capThe problem is that we keep assuming that there is a point at which we became human.  This is about as unlikely as there being a precise wavelength at which the color spectrum turns from orange into red.  The typical proposition of how this happened is that of a mental breakthrough — a miraculous spark — that made us radically different.  But if we have learned anything from more than 50 years of research on chimpanzees and other intelligent animals, it is that the wall between human and animal cognition is like a Swiss cheese.

This is why, after reading Alanguilan’s brief biography, I began to wonder what percentage of human-like awareness chickens would need to have for their treatment in slaughterhouses, or the conveyer belt & macerator (grinder) used to expunge male chicks, or their confinement in dismal laying operations, to seem acceptable?

In Elmer, Alanguilan makes clear that their treatment would be unacceptable if the average chicken had one hundred percent of the cognitive capacity of the average human.  But then, below what percentage cognition does their treatment become okay?  Eighty percent?  Ten?  One?  Point one?

I think that’s an important question to ask, especially of an artist capable of creating such powerful work.

(And I should make clear that my own moral decisions exist in the same grey zone that I find curious in Alanguilan’s author bio.  I support abortion rights, an implicit declaration that the fractional cognition of a fetus is insufficient to outweigh the interests of the mother.  It’s more complicated than that, but it’s worth making clear that I’m not purporting to be morally pure.)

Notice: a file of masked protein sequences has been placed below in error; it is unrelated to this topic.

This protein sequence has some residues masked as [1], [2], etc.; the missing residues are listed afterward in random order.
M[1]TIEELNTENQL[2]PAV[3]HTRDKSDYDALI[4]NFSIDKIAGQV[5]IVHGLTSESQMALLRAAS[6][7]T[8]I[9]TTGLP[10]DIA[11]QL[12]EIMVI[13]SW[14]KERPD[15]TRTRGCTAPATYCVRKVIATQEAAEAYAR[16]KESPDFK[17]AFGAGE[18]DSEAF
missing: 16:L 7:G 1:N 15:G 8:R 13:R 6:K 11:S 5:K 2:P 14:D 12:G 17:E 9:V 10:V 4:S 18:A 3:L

It’s true that humans are heterotrophs.  It’s impossible for us to live without harming — it irks me when vegetarians claim, for instance, that plants have no feelings.  They clearly do, they have wants and desires, they have rudimentary means of communication.  You could argue that eating fruit is ethically simple because fruit represents a pact between flowering plants and animal life, which co-evolved.  A plant expends energy to create fruit as a gift to animals, and animals in accepting that gift spread the plant’s seeds.

ketchupsmoothieBut anyone who eats vegetables (where “vegetable” means something like kale or broccoli or carrots — Supreme Court justices are not scientists) harms other perceiving entities by eating.

Which is fine. I eat, too!  Our first concern, given that we are perceiving entities, is to take care of ourselves.  If you didn’t care for your own well-being, what would motivate you to care for someone else’s?  Beyond that, I don’t think there’s a simple way to identify what or whom else is sufficiently self-like to merit our concern.  Personally, I care much more about my family than I do other humans — I devote the majority of my time and energy to helping them.  And I care much more about the well-being of the average human than I do the average cow, say, or lion.